The incoming Trump Administration is considering re-establishing the National Space Council, based on campaign statements. John Logsdon recounts the checkered history of the council and examines if it is the best mechanism for coordinating space policy.

A taste of Armageddon (part 1)

Tue, 03 Jan 2017 10:59:00 GMT

In February 1969, US analysts were expecting the Soviets to launch a circumlunar mission of some kind in a last-minute bid to beat the Americans to the moon. Charles Vick and Dwayne Day describe the intelligence that went into that assessment, and also what they missed.

The path to the infinite economy

Tue, 03 Jan 2017 10:58:00 GMT

What the incoming Trump Administration will do in space policy remains a topic of speculation in the space community. Andrew Gasser describes how the new administration should focus on public-private partnerships to create a more effective space program.

How China's seizure of a naval drone could set a precedent for nabbing a satellite in orbit

Tue, 03 Jan 2017 10:57:00 GMT

Last month, the Chinese navy seized a US Navy robotic submersible and held it for a brief time. David Chen argues that episode could provide a precedent for China to do something similar with a satellite.

More Trek, less Wars

Tue, 03 Jan 2017 10:56:00 GMT

A new "Star Wars" movie has attracted large audiences since its debut last month. Dwayne Day, though, suggests that it's "Star Trek" that offer the stronger connections to spaceflight, and a much-needed optimistic philosophy about the future.

Review: Apollo Pilot

Tue, 03 Jan 2017 10:55:00 GMT

Among the Apollo-era astronauts, among the least well known is Donn Eisele, who flew only one mission and passed away before he could publish his memoirs. Jeff Foust reviews a book that pieces together at least a partial story about his life and flying on Apollo 7, based on drafts of a book he started decades ago

The future of war in space is defensive

Mon, 19 Dec 2016 11:00:00 GMT

Concerns about growing anti-satellite capabilities of countries like China and Russia have led some to suggest the US step up its offensive space capabilities. Edward Ferguson and John Klein make the case that a more defensive stance to those threats will be more effective in the long run.

Dagger of the mind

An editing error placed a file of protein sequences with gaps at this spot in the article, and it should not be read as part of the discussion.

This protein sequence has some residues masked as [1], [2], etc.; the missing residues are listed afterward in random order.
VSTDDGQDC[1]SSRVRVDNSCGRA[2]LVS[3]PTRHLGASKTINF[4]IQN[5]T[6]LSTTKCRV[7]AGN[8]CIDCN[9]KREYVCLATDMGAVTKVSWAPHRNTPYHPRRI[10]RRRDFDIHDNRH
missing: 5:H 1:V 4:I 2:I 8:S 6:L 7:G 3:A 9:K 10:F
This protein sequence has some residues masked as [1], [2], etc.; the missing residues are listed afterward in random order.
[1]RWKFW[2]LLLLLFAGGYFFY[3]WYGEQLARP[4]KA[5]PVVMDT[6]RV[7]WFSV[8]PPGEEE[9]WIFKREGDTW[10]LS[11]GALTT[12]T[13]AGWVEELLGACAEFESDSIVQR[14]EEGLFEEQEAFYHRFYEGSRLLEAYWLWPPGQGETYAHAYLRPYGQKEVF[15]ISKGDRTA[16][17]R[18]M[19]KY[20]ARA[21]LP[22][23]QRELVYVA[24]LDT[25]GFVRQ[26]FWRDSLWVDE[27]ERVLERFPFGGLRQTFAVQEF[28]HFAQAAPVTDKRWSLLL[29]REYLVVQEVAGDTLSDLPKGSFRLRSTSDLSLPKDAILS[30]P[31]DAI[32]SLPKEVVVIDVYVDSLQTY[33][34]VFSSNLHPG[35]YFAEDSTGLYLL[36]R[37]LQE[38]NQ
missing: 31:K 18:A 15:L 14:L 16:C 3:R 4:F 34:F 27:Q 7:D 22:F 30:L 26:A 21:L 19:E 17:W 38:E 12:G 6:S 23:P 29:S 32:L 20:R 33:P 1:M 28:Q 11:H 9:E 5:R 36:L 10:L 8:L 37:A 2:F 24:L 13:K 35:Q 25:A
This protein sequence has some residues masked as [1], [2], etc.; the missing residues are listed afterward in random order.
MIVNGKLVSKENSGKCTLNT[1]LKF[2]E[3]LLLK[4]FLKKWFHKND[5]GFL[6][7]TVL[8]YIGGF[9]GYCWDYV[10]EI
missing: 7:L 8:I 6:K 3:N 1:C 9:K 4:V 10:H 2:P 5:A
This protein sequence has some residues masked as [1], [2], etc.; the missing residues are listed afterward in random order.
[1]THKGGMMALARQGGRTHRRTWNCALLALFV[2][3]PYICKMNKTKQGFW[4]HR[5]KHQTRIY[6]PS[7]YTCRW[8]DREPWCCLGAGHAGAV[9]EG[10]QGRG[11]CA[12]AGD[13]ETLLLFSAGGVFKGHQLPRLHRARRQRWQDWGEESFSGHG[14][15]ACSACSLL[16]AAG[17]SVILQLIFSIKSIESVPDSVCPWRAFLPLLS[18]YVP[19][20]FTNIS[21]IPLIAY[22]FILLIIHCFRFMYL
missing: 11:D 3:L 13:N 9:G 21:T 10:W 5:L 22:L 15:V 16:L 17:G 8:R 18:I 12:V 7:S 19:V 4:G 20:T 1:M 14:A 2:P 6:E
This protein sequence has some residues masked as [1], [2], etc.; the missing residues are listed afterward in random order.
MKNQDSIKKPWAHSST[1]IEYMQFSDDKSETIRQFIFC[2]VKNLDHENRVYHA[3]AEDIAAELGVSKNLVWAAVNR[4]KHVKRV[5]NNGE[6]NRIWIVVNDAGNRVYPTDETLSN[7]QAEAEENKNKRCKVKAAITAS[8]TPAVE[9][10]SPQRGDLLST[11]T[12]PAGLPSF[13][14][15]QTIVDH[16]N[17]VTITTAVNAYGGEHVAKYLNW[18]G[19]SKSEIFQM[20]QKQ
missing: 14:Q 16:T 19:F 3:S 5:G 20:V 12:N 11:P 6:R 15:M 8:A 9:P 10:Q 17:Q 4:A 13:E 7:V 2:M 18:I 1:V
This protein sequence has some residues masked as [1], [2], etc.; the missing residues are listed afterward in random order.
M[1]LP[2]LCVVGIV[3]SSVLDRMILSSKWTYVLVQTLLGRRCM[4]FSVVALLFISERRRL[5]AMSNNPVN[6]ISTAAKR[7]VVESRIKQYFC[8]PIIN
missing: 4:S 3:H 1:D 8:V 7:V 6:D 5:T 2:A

Mon, 19 Dec 2016 10:59:00 GMT

In the 1960s, President Johnson received intelligence briefings about the development of what would be known as the N-1 rocket, but what did he actually see? Charles Vick and Dwayne Day discuss declassified images of the N-1 as presented in those briefings.

America's future in LEO? The possibilities and challenges facing commercial space stations (part 2)

Mon, 19 Dec 2016 10:58:00 GMT

In the conclusion of an examination of the future of America's presence in low Earth orbit, Cody Knipfer explores some of the initiatives NASA has underway to potentially add commercial modules to the ISS, and the need for a plan to transition from the ISS to commercial space stations.

Will 2017 finally be the year of the small launcher?

Mon, 19 Dec 2016 10:57:00 GMT

Several companies continue to make progress on small launch vehicles even as other suffer setbacks. Jeff Foust examines whether the next year will see some of those efforts finally take flight, and whether smallsat developers are interested in using them.

Are lunar fuel depots needed for Mars missions?

Mon, 19 Dec 2016 10:56:00 GMT

The incoming administration may be interested in redirecting NASA back to the Moon, arguably to develop infrastructure needed for future Mars missions. Chris Carberry and Rick Zucker argue that such an approach would only delay, not support, the goal of sending humans to Mars.

Review: Earth in Human Hands

Mon, 19 Dec 2016 10:55:00 GMT

Human activity is changing the Earth, even if those changes were not the intent of that activity. Jeff Foust reviews a book by a planetary scientist and astrobiologist who examines the need to make deliberate changes to Earth to offset the damage, drawing in part upon our knowledge drawn from studies of our solar system.

America's future in LEO? The possibilities and challenges facing commercial space stations (part 1)

Mon, 12 Dec 2016 11:00:00 GMT

While all the ISS partners have now agreed to extend operations of the station through at least 2024, the station's life is finite. In the first of a two-part essay, Cody Knipfer examines some of the issues associated with the future of the ISS and potential commercial successors.

AIM misses the funding target, for now

Mon, 12 Dec 2016 10:59:00 GMT

At a meeting of ministers of its member nations earlier this month, ESA got most of what it asked for, with the exception of funding for an asteroid mission called AIM. Jeff Foust recounts what happened to AIM and why ESA's leader is not yet giving up on the mission.